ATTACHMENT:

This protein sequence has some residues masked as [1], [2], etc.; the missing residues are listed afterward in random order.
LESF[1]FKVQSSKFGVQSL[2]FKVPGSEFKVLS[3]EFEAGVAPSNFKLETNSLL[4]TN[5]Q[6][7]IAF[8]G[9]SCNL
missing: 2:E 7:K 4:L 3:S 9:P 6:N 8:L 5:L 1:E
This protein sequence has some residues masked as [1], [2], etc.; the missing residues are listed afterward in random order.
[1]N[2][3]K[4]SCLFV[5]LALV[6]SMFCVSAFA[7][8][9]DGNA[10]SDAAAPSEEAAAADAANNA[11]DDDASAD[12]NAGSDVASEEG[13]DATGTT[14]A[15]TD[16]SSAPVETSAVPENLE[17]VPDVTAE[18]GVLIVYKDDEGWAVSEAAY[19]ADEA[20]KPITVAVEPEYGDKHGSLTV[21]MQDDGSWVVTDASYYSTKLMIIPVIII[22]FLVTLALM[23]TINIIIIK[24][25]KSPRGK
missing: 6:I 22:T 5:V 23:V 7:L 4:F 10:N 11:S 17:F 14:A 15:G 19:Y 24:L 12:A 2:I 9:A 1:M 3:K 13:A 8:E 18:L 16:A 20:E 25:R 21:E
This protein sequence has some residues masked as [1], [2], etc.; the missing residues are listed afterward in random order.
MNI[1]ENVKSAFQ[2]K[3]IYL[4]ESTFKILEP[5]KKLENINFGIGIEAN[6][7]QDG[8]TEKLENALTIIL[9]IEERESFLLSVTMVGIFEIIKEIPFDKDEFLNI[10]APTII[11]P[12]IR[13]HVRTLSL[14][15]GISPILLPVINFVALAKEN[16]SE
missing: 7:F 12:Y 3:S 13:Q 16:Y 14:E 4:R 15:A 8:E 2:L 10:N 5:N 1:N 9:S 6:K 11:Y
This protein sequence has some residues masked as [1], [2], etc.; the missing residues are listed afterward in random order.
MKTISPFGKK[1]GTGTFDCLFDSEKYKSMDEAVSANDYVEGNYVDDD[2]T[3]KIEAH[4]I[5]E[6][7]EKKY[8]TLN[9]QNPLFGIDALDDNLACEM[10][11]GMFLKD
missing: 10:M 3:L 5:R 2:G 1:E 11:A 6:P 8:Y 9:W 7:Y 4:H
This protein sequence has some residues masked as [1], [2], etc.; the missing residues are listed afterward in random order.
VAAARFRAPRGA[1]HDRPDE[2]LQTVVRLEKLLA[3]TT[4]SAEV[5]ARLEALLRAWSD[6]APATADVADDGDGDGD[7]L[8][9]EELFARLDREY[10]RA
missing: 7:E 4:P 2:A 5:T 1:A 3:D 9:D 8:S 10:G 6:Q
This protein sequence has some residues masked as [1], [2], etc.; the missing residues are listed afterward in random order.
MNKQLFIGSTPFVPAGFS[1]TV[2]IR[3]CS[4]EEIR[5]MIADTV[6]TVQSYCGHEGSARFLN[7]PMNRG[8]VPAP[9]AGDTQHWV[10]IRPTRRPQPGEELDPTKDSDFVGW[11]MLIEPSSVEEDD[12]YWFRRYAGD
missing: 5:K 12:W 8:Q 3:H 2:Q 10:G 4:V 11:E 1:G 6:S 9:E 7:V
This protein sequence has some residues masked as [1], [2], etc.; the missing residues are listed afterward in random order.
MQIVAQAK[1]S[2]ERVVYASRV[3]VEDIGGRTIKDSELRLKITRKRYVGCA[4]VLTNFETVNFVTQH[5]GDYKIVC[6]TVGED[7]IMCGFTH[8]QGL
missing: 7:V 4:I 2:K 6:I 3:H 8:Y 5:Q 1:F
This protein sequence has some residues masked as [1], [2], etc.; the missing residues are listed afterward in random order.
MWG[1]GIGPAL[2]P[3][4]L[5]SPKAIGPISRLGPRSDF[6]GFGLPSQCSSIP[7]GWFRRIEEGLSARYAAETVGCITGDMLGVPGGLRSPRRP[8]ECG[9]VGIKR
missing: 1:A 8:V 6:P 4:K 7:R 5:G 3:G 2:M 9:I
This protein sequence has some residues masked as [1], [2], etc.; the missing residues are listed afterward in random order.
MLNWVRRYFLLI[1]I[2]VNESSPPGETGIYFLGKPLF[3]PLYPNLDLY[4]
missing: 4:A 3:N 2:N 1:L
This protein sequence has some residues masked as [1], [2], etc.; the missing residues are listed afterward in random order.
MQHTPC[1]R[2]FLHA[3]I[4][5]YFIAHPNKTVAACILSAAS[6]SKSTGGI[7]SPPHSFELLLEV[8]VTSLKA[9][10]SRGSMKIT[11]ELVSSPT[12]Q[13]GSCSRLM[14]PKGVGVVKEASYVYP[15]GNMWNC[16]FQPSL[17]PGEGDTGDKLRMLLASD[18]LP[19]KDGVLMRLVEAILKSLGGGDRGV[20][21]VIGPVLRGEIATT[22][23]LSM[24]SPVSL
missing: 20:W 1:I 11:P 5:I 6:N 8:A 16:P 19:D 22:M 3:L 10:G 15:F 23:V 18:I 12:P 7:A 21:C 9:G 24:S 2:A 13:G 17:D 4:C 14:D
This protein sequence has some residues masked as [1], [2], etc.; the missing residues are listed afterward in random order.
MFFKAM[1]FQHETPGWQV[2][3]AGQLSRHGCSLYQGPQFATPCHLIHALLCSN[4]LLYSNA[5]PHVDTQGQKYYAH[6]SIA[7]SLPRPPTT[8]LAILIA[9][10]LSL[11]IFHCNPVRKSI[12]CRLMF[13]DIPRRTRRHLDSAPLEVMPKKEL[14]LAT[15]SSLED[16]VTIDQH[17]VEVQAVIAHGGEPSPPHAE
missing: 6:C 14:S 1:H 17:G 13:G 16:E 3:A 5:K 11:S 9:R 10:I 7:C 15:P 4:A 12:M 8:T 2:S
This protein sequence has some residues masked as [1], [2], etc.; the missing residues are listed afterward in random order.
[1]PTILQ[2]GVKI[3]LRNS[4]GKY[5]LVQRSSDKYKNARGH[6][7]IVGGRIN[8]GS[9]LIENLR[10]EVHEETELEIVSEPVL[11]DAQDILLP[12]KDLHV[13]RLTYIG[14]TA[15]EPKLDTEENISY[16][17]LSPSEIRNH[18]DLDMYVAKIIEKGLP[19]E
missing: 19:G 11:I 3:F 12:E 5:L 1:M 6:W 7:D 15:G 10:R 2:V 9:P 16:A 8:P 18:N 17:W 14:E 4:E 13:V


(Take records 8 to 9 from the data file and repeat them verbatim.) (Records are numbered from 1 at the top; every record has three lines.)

This protein sequence has some residues masked as [1], [2], etc.; the missing residues are listed afterward in random order.
MWG[1]GIGPAL[2]P[3][4]L[5]SPKAIGPISRLGPRSDF[6]GFGLPSQCSSIP[7]GWFRRIEEGLSARYAAETVGCITGDMLGVPGGLRSPRRP[8]ECG[9]VGIKR
missing: 1:A 8:V 6:P 4:K 7:R 5:G 3:G 2:M 9:I
This protein sequence has some residues masked as [1], [2], etc.; the missing residues are listed afterward in random order.
MLNWVRRYFLLI[1]I[2]VNESSPPGETGIYFLGKPLF[3]PLYPNLDLY[4]
missing: 4:A 3:N 2:N 1:L